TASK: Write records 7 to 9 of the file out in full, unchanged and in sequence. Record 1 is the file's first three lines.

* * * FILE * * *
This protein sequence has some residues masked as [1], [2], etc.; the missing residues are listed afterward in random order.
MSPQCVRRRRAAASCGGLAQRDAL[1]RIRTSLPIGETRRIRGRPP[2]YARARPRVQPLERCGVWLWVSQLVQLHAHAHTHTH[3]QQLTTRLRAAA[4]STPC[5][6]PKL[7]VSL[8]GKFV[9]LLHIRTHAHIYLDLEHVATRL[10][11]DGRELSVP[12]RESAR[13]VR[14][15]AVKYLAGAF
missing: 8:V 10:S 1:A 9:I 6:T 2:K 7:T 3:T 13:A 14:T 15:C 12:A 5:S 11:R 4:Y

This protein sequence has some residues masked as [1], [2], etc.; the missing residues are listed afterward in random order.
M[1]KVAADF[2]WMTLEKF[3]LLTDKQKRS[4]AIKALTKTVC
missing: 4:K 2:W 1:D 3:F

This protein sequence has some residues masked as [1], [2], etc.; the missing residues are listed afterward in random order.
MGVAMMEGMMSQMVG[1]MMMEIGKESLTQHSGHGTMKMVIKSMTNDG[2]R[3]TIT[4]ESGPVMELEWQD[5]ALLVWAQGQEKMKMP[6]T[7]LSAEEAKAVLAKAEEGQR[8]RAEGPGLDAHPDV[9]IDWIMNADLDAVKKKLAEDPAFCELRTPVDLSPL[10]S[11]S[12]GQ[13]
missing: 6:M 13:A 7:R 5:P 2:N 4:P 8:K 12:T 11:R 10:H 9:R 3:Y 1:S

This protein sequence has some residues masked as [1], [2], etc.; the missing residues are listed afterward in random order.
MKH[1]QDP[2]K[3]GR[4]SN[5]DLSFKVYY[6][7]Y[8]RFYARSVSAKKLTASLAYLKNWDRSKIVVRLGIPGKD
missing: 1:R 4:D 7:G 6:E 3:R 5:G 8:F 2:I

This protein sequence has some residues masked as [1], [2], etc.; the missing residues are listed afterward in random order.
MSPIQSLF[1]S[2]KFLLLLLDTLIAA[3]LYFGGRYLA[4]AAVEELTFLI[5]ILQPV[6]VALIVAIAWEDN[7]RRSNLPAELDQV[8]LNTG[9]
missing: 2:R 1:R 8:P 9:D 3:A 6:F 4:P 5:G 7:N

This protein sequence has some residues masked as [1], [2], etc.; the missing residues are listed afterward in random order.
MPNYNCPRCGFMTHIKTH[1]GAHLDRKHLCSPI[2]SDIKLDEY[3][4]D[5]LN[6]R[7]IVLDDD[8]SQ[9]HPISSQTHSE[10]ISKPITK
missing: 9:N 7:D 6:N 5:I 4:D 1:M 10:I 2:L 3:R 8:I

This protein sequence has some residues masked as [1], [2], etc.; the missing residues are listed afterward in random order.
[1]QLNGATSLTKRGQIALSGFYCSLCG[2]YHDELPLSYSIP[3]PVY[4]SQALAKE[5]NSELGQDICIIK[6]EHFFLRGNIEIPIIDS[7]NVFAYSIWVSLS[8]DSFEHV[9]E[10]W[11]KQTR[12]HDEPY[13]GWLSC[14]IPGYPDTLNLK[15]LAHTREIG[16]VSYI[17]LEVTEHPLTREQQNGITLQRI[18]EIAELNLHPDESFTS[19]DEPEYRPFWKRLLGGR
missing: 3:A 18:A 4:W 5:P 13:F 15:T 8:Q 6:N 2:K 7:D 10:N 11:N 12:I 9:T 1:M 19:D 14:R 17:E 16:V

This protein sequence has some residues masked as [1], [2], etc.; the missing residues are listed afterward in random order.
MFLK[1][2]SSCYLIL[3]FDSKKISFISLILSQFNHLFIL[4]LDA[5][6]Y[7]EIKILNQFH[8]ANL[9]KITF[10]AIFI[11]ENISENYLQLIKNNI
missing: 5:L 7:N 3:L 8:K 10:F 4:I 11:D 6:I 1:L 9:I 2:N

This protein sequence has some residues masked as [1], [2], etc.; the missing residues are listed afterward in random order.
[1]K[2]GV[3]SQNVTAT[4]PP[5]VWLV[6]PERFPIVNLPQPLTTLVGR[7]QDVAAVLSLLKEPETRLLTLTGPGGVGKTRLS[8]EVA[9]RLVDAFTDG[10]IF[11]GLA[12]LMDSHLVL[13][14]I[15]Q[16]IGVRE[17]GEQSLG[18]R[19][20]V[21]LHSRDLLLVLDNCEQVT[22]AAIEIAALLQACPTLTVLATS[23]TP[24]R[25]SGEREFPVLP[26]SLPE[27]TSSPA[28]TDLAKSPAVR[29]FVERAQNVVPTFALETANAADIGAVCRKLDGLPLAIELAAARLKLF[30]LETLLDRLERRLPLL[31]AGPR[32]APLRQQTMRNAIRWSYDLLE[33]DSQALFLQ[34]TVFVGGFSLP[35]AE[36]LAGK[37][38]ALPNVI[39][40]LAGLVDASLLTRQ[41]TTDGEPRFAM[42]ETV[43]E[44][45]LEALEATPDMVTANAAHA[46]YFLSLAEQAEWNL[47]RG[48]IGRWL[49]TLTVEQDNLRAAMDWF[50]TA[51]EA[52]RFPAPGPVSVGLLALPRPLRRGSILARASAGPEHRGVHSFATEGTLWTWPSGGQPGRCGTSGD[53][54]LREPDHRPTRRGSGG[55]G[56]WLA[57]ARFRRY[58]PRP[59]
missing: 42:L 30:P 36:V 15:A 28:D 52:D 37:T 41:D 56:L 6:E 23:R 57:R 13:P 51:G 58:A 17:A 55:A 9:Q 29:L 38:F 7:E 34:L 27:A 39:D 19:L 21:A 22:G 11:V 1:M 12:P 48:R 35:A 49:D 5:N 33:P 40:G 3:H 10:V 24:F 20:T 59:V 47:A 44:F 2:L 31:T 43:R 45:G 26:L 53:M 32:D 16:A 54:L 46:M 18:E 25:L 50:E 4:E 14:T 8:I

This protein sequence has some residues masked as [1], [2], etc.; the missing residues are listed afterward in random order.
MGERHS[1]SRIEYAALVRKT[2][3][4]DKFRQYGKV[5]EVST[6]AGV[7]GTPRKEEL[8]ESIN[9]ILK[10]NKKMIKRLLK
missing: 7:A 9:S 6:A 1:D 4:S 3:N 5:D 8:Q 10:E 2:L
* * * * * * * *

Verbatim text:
This protein sequence has some residues masked as [1], [2], etc.; the missing residues are listed afterward in random order.
[1]QLNGATSLTKRGQIALSGFYCSLCG[2]YHDELPLSYSIP[3]PVY[4]SQALAKE[5]NSELGQDICIIK[6]EHFFLRGNIEIPIIDS[7]NVFAYSIWVSLS[8]DSFEHV[9]E[10]W[11]KQTR[12]HDEPY[13]GWLSC[14]IPGYPDTLNLK[15]LAHTREIG[16]VSYI[17]LEVTEHPLTREQQNGITLQRI[18]EIAELNLHPDESFTS[19]DEPEYRPFWKRLLGGR
missing: 3:A 18:A 4:W 5:P 13:F 15:T 8:Q 6:N 2:K 7:D 10:N 11:N 12:I 9:T 1:M 19:D 14:R 17:E 16:V

This protein sequence has some residues masked as [1], [2], etc.; the missing residues are listed afterward in random order.
MFLK[1][2]SSCYLIL[3]FDSKKISFISLILSQFNHLFIL[4]LDA[5][6]Y[7]EIKILNQFH[8]ANL[9]KITF[10]AIFI[11]ENISENYLQLIKNNI
missing: 5:L 7:N 3:L 8:K 10:F 4:I 11:D 6:I 1:L 9:I 2:N

This protein sequence has some residues masked as [1], [2], etc.; the missing residues are listed afterward in random order.
[1]K[2]GV[3]SQNVTAT[4]PP[5]VWLV[6]PERFPIVNLPQPLTTLVGR[7]QDVAAVLSLLKEPETRLLTLTGPGGVGKTRLS[8]EVA[9]RLVDAFTDG[10]IF[11]GLA[12]LMDSHLVL[13][14]I[15]Q[16]IGVRE[17]GEQSLG[18]R[19][20]V[21]LHSRDLLLVLDNCEQVT[22]AAIEIAALLQACPTLTVLATS[23]TP[24]R[25]SGEREFPVLP[26]SLPE[27]TSSPA[28]TDLAKSPAVR[29]FVERAQNVVPTFALETANAADIGAVCRKLDGLPLAIELAAARLKLF[30]LETLLDRLERRLPLL[31]AGPR[32]APLRQQTMRNAIRWSYDLLE[33]DSQALFLQ[34]TVFVGGFSLP[35]AE[36]LAGK[37][38]ALPNVI[39][40]LAGLVDASLLTRQ[41]TTDGEPRFAM[42]ETV[43]E[44][45]LEALEATPDMVTANAAHA[46]YFLSLAEQAEWNL[47]RG[48]IGRWL[49]TLTVEQDNLRAAMDWF[50]TA[51]EA[52]RFPAPGPVSVGLLALPRPLRRGSILARASAGPEHRGVHSFATEGTLWTWPSGGQPGRCGTSGD[53][54]LREPDHRPTRRGSGG[55]G[56]WLA[57]ARFRRY[58]PRP[59]
missing: 42:L 30:P 36:V 15:A 28:D 52:D 37:T 41:D 56:L 6:E 23:R 57:R 13:P 51:G 58:A 17:A 55:A 9:Q 29:L 38:F 7:E 34:L 27:A 39:D 19:L 21:A 22:G 11:V 1:M 12:P 48:R 35:A 49:D 5:N 33:P 40:G 3:H 10:V 24:F 20:T 59:V 47:A 44:F 2:L 31:T 43:R 45:G 26:L 53:M 32:D 16:A 54:L 46:M 18:E 25:L 50:E 4:E 14:T 8:I